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    The University of Louisville men’s basketball team is coming off the most successful three-season run in its storied history.

    From 2011-14 the Cardinals went 96-21, winning an impressive 82.1 percent of their games. In that span they were 12-2 in the NCAA Tournament, winning it in 2013, making the Final Four in 2012 and advancing to the Sweet Sixteen last season.

    However, as UofL prepares to embark on the 2014-15 season most of the players who led the Cards to those victories are gone.

    Peyton Siva’s not walking through that door. Russ Smith’s not walking through that door. Neither are Gorgui Dieng or Luke Hancock.

    “All those guys, they just bought into a culture, they just had great heart,” Louisville coach Rick Pitino said recently.

    Can this team continue that trend?

    We’ll find out, at least in some degree, starting Friday night when UofL meets Minnesota (which is coached by Pitino’s son, Richard) at 7:30 p.m. as part of the Armed Forces Classic in Puerto Rico in its season-opener.

    Only Wayne Blackshear and Montrezl Harrell remain from the national title team. A great deal is expected of both. For Blackshear, the 6-foot-5 swingman who averaged 8.2 points per game last season, it is his now-or-never senior season. For Harrell, the 6-8 junior power forward who averaged 14 points and 8.4 rebounds per game last season, it is his time to live up to the preseason All-American hype and continue to make his game NBA-ready.

    Meanwhile 5-10 senior point guard Chris Jones (10.2 ppg, 2.9 apg last season) and 6-1 sophomore guard Terry Rozier (7 ppg), whom many expect to have a breakout season, will play larger roles this season after the graduation of the brilliant/ridiculous Russdiculous (a.k.a. Smith). In the preseason Pitino has repeatedly said that he wouldn’t trade the two for any other starting backcourt in the country.

    Those aforementioned four will be the core quartet for the Cards, who also lost Hancock, Stephan Van Treese and Tim Henderson to graduation and Kevin Ware to transfer from a team that went 31-6 and lost to archrival - and eventual national runner-up - Kentucky by five in the Sweet 16.

    “I think we’ve got some good veterans, I don’t think we’ve got a veteran team,” Pitino said in the preseason. “I think we’ve got a few veterans. That’s the weakness of the team right now; we don’t have enough veterans. But the guys we do have - Wayne, Montrezl and our backcourt - they’re really good basketball players. The four of those guys have been through it. They know what it is to win conference championships, they know what it is to go to Final Fours. The problem is there’s only four of them. They’re going to play, unless they’re in foul trouble, they’re going to play the bulk of the minutes.”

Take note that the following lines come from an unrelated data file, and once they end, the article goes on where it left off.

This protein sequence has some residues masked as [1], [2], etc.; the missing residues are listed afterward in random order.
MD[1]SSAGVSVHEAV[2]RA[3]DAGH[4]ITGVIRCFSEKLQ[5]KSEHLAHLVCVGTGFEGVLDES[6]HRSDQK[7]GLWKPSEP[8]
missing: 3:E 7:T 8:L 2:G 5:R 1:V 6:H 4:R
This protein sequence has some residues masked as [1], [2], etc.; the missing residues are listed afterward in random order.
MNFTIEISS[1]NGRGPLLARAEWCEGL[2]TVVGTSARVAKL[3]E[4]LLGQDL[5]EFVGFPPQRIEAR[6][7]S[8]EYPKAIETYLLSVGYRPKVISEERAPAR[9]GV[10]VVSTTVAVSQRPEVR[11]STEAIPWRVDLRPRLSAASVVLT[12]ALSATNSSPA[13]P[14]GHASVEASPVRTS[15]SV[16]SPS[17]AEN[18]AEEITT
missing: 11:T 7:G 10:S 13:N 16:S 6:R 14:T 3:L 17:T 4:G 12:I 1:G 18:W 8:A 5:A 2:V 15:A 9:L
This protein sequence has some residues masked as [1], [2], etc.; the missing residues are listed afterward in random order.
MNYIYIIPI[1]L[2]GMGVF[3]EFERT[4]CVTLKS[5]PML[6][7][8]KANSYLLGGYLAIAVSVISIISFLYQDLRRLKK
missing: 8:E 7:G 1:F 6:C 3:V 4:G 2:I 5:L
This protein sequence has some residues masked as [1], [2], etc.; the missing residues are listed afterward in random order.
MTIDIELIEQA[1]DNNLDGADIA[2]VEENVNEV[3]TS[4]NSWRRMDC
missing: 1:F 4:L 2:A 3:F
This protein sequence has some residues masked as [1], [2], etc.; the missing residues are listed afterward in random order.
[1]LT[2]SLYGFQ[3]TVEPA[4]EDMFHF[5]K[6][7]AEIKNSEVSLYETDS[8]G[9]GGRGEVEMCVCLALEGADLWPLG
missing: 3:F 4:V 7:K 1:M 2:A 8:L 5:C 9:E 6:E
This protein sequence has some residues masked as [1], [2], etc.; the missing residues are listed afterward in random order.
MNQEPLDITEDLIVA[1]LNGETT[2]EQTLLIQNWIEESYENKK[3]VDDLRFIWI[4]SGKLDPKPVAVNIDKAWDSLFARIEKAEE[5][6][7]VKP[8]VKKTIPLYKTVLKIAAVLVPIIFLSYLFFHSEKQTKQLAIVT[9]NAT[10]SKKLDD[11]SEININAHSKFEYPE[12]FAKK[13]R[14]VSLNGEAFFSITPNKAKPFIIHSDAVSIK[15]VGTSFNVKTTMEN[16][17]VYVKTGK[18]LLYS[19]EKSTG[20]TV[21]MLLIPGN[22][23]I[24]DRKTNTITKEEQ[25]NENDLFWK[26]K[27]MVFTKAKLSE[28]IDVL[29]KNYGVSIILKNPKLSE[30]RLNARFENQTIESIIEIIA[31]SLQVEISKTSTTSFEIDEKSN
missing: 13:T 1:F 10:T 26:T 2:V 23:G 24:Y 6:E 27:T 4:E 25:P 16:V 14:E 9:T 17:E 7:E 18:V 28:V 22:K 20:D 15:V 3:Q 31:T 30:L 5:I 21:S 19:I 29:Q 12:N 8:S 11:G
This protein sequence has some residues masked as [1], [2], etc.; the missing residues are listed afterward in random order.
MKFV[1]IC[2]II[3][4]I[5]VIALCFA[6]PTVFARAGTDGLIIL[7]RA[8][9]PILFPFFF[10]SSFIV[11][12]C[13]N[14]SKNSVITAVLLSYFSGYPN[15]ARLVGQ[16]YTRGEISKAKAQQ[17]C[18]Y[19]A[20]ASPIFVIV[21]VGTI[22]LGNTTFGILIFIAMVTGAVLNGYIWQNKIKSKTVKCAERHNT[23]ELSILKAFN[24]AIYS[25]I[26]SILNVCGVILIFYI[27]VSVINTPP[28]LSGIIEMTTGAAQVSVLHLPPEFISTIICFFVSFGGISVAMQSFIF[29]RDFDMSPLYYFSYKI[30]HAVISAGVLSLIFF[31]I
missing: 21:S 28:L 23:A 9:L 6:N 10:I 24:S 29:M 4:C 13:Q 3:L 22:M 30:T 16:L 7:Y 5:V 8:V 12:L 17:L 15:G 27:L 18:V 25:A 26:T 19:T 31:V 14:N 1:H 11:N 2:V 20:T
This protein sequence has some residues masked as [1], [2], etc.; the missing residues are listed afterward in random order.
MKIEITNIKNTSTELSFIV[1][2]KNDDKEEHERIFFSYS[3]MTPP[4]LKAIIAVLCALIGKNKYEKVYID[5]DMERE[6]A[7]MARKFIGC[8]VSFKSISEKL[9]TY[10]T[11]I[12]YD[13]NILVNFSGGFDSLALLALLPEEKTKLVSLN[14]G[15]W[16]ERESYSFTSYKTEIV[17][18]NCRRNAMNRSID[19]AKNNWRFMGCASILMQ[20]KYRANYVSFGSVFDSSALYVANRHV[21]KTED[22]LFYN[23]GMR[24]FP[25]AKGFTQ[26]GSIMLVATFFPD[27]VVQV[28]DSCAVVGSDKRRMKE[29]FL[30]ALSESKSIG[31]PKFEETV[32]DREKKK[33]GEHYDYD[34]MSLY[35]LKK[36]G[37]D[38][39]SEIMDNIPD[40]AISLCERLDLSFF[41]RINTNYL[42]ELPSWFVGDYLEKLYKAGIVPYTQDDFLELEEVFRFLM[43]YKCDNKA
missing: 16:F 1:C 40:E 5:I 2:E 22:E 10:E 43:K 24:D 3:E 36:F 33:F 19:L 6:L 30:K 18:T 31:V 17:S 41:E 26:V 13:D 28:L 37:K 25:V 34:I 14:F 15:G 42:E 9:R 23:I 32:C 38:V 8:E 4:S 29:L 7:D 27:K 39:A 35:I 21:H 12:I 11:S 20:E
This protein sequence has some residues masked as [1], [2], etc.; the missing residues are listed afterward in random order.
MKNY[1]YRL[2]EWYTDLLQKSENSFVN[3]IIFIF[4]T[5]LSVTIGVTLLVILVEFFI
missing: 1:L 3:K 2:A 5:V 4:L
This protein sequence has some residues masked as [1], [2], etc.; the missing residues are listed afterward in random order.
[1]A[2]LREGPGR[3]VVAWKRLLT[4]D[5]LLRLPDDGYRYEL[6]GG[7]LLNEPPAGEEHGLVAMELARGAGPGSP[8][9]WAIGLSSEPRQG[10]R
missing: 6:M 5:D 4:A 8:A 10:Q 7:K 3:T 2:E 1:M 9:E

They’ll have to if Louisville is going to live up to expectations as it prepares for its inaugural season in the Atlantic Coast Conference. The Cards are ranked No. 8 in The Associated Press preseason Top 25 and No. 9 in the USA Today Coaches preseason poll.

    While UofL’s strength will definitely be on the perimeter with Jones, Rozier, Blackshear and sophomore Anton Gill, who’ll be the first guard off the bench, Harrell will need help inside.

    “We’re nowhere near where we need to be. I mean, this is the weakest, physically, we have been in the last four years,” Pitino said. “From a physical standpoint, we’re very weak right now.”

    Sinewy big man Mangok Mathiang (3.6 ppg, 3.6 rpg) is the only other returning player with starting experience. Pitino has high expectations for the 6-10 redshirt sophomore.

    “Mangok’s gotten better,” the coach said. “What I’m hoping is that Mangok can give us what Montrezl gave us last year - a lot of blocked shots, a lot of dunks , just a lot of hustle plays.”

    Akoy Agau, a 6-8 sophomore forward who has been oft-injured, is the only other returning frontcourt player with experience. And it isn’t much.

    UofL has a big freshman class (seven), but only a couple are likely to contribute. They are 6-10 Chinanu Onuaku and 7-0 Anas Mahmoud, who surprisingly started Louisville’s second exhibition game.

    “We’re not going to play a lot of freshman because they’re not physically, and mentally, not ready to play,” Pitino said. “Unfortunately we have six-seven players who don’t understand that culture at all. So until those young guys learn what we’re all about, not so much plays, not so much offense and defense, it’s all about giving every single thing you have.”

    Guard Quentin Snider, a Ballard High School grad, could add depth to the backcourt while 6-9 forward Jaylen Johnson could see some minutes as well. Seven-foot Matz Stockman is a redshirt candidate, while 6-7 guard Shaqquan Aaron, the highest rated of UofL’s recruits, currently has eligibility issues.

    UofL’s schedule is difficult, to say the least. Its pre-conference schedule is highlighted games against preseason No. 20 Ohio State and No. 1 UK. Then its ACC slate includes Duke and North Carolina, both consensus Top 6 teams, and a home-and-home against preseason Top 10 Virginia.

    “We have no margins for error,” Pitino said. “We’re going to play 20-to-25 games this year where it’s going to go down the other final two minutes of play, there’s not a doubt in my mind with that.

    “So we’re really going to have to focus in on being a good free throw shooting team, understanding what to do in game situations, time and score wise, so it’s going to have to be a very smart team. I told those guys, you’ve got to grow up mentally because this schedule, it’s not like last year’s schedule, right from the get-go.”

    It gets going Friday night against Minnesota.

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